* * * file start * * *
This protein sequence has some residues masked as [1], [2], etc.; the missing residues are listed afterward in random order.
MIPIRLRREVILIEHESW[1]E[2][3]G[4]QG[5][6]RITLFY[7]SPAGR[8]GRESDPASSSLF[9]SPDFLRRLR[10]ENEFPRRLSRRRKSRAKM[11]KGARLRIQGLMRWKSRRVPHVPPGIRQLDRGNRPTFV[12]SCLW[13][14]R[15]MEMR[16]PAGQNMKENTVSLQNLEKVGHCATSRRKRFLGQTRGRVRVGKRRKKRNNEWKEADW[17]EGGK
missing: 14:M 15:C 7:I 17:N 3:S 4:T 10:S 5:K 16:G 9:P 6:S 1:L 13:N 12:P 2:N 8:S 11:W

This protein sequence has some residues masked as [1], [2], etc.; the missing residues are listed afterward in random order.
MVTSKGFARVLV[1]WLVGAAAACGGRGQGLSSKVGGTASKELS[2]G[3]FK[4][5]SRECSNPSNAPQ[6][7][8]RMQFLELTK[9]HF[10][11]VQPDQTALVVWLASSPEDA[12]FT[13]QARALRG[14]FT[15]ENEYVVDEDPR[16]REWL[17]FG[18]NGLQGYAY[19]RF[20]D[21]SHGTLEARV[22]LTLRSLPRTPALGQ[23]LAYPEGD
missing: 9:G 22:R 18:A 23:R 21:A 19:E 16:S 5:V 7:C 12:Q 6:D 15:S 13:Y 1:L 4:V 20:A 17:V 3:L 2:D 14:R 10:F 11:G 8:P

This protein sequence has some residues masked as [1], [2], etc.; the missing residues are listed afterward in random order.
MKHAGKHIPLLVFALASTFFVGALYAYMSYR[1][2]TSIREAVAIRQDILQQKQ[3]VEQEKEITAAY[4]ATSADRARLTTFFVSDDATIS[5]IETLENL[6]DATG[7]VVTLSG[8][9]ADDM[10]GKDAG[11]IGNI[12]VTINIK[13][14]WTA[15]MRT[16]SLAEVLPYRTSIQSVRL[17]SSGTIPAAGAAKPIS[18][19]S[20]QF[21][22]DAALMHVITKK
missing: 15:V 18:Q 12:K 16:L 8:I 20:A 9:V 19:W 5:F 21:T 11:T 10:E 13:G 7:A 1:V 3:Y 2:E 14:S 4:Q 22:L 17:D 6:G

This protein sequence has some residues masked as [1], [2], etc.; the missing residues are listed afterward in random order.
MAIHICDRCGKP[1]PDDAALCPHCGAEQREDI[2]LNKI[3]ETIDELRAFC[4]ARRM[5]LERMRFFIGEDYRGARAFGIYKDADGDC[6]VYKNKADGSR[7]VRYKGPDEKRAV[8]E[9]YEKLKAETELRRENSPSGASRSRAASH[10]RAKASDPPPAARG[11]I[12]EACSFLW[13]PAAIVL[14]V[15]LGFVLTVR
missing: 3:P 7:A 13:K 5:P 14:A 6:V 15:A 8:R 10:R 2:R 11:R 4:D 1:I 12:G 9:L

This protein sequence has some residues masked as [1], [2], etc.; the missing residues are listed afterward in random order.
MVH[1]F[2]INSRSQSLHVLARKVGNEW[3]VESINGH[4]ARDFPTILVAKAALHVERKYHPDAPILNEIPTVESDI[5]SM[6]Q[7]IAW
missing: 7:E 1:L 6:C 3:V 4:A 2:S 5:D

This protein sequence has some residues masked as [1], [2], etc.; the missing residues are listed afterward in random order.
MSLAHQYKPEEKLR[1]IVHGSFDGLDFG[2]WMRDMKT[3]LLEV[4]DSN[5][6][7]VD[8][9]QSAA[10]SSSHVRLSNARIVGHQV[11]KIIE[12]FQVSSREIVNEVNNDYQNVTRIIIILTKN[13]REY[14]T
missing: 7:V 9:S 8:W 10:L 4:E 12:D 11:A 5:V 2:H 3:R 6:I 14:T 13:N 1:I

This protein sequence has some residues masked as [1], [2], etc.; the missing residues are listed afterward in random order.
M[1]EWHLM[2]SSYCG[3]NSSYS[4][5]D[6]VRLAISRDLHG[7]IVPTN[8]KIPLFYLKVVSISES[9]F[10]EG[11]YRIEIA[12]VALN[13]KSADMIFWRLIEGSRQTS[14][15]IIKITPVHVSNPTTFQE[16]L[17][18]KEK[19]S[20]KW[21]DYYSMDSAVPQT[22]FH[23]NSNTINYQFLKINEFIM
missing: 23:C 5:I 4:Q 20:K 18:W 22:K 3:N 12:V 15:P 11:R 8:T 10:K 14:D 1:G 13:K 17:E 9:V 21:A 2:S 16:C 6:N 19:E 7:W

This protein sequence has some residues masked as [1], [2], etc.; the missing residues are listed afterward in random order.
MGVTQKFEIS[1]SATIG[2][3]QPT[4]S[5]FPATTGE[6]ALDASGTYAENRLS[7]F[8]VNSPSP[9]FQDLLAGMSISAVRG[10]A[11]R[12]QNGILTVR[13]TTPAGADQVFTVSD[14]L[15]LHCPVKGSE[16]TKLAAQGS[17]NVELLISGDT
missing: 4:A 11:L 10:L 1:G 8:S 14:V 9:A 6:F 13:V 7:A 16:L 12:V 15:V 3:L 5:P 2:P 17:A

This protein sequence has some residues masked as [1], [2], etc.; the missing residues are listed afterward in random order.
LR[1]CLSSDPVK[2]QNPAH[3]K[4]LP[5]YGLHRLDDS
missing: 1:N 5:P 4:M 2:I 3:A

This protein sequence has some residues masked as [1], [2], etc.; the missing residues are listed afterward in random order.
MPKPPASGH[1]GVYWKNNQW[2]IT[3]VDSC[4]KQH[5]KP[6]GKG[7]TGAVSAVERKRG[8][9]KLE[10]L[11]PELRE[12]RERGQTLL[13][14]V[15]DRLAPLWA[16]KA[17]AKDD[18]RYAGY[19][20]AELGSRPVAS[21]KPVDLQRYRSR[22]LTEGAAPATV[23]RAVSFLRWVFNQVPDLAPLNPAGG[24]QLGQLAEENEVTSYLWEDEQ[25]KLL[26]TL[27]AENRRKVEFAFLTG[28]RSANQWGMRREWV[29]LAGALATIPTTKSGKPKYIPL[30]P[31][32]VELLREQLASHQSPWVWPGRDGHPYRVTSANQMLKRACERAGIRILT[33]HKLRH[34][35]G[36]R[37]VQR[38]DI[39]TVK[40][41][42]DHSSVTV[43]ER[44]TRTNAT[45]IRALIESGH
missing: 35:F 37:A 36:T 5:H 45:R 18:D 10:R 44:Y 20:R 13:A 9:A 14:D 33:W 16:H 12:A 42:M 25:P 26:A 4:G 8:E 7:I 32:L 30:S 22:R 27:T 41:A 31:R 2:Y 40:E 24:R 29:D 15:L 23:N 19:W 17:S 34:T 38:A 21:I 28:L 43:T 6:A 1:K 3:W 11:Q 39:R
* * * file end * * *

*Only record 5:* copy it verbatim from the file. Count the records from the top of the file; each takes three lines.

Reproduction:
This protein sequence has some residues masked as [1], [2], etc.; the missing residues are listed afterward in random order.
MVH[1]F[2]INSRSQSLHVLARKVGNEW[3]VESINGH[4]ARDFPTILVAKAALHVERKYHPDAPILNEIPTVESDI[5]SM[6]Q[7]IAW
missing: 7:E 1:L 6:C 3:V 4:A 2:S 5:D